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Rights of children should be above politics

Yesterday the High Court extended an injunction to hear a legal challenge to the Malaysian people-swap deal. The full bench of the court in Canberra will now sit on August 22. The Greens maintain that whatever the court's decision later this month, the policy of expelling vulnerable people, especially children, is wrong and should be abandoned. Under the Refugee Convention, Australia has an obligation not to send people to a country where their safety is compromised.

I've travelled a lot in the past few weeks and have heard from many people who say they are appalled by the government's arrangement. As people become aware of what the policy actually entails - sending unaccompanied children off to Malaysia - they become uneasy with the proposal.

Everyday Australians know the Malaysian arrangement is inhumane and wrong, and opinion polls such as those run by Essential Media show support for it is decreasing. There's been plenty of criticism from across Australia and Malaysia to the policy, from human rights experts to lawyers and ordinary voters. Indeed, the only group to endorse it, aside from the ALP, is the Australian Christian Lobby.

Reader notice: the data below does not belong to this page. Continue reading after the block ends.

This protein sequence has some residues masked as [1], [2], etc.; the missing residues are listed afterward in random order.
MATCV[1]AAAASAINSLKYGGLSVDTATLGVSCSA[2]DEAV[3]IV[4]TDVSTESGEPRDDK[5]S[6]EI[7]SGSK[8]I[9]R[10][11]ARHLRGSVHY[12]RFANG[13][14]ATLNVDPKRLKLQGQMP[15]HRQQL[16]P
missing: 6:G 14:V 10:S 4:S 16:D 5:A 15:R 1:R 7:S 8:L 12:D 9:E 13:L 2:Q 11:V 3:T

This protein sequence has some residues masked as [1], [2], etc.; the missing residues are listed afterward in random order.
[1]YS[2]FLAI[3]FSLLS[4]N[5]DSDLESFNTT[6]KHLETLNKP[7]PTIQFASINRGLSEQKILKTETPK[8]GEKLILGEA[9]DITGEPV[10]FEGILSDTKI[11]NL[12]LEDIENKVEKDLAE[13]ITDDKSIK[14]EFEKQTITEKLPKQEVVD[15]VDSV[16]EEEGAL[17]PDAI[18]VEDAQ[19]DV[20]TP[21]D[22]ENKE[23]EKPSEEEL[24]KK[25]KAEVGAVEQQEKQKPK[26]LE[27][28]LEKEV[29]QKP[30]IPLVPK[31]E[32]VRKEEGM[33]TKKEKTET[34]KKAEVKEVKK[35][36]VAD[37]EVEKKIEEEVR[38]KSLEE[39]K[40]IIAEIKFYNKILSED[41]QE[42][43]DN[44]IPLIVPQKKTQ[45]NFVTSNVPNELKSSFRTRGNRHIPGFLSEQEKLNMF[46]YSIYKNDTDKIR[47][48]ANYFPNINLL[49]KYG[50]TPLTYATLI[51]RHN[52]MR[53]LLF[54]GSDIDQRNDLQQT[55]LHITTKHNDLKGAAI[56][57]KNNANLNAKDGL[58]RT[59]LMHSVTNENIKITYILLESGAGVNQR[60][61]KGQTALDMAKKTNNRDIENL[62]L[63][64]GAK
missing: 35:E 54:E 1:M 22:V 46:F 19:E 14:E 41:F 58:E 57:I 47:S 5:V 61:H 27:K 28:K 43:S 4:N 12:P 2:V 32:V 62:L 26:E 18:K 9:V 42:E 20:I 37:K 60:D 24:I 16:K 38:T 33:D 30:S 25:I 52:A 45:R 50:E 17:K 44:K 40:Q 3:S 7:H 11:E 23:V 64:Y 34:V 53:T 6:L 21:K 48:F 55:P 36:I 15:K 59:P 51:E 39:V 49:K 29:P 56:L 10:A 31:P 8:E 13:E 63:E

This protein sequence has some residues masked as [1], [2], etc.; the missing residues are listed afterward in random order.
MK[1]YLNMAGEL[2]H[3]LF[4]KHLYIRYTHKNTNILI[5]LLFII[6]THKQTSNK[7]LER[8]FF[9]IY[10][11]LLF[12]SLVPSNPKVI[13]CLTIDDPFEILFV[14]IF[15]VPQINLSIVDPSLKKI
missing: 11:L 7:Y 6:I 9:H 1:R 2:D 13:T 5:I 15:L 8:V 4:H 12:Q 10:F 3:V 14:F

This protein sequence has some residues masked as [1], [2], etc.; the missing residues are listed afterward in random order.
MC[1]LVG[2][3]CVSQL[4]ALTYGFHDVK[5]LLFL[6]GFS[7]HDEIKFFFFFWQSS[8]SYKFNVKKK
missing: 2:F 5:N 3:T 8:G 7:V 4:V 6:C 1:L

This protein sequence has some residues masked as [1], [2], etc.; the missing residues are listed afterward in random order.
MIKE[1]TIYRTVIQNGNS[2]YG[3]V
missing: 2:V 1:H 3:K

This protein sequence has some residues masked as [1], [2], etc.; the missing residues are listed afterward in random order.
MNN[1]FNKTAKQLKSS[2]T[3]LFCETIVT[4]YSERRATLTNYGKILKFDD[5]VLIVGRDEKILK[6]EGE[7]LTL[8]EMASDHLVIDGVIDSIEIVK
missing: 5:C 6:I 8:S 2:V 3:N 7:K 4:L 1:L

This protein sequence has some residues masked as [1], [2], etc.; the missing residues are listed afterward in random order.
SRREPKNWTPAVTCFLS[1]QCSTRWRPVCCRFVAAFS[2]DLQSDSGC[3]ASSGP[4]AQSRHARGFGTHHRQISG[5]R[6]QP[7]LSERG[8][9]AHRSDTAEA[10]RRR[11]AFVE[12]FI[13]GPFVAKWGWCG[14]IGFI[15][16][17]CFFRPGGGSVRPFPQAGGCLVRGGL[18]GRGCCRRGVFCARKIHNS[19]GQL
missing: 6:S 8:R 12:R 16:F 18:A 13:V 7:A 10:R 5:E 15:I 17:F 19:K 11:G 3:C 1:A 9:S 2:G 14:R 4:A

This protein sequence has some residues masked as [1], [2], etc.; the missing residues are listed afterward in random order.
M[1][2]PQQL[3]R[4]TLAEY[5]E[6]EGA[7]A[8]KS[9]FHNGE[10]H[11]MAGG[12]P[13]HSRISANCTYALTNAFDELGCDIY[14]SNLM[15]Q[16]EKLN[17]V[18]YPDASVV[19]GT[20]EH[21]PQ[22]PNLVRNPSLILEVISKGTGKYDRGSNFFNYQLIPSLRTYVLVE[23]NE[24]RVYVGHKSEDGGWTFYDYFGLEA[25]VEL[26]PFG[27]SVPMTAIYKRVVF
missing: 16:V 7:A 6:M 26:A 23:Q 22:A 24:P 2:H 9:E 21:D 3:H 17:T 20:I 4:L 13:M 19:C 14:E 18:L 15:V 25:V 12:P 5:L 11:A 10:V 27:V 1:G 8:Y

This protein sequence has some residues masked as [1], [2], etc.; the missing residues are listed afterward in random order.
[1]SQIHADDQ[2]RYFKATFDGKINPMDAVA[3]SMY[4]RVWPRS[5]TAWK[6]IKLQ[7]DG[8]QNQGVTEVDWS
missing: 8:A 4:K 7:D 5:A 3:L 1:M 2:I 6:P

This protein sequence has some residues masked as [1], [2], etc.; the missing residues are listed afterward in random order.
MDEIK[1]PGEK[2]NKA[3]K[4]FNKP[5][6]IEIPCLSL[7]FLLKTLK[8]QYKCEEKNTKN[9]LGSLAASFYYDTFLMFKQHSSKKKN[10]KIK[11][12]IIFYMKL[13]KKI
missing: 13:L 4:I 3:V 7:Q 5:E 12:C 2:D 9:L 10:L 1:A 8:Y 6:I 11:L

The Greens' position is that it's wrong to try making an example of children already on Christmas Island who seek protection by expelling them to a place where they could be put in harm's way. Australia should not be using these asylum seekers as pawns to scare others from making the treacherous journey by boat. Every person has the right to seek asylum and every child has the right to feel safe. The risk of children and other vulnerable people such as pregnant women encountering dangers in Malaysia is too great. Their claims for asylum should be assessed here on the mainland.

Australia can also take the extra 1000 refugees a year from Malaysia for the next four years. Indeed, we should be accepting even more than this. Australia can restore some of the international goodwill it lost during the years of the Pacific Solution by increasing its humanitarian intake without having to sacrifice 800 asylum seekers. (Increasing the intake was something Opposition Leader Tony Abbott promised he'd do if he secured the support of independent Andrew Wilkie to form government in 2010, by the way. The Greens' policy is to increase the intake to 20,000.)

Immigration Minister Chris Bowen should use his role as the legal guardian of these vulnerable young people to ensure they are safe. He has a conflict of interest, however, because as well as being their guardian, he also decides whether or not to issue their visas or deport them.

The Greens say Minister Bowen should not abandon these children. He must ensure Australia honours its obligations as a signatory to the Convention on the Rights of the Child, protect these children and stop them from being flown to Malaysia.  Children should never be used to score political points.

First published in The National Times on August 9, 2011.

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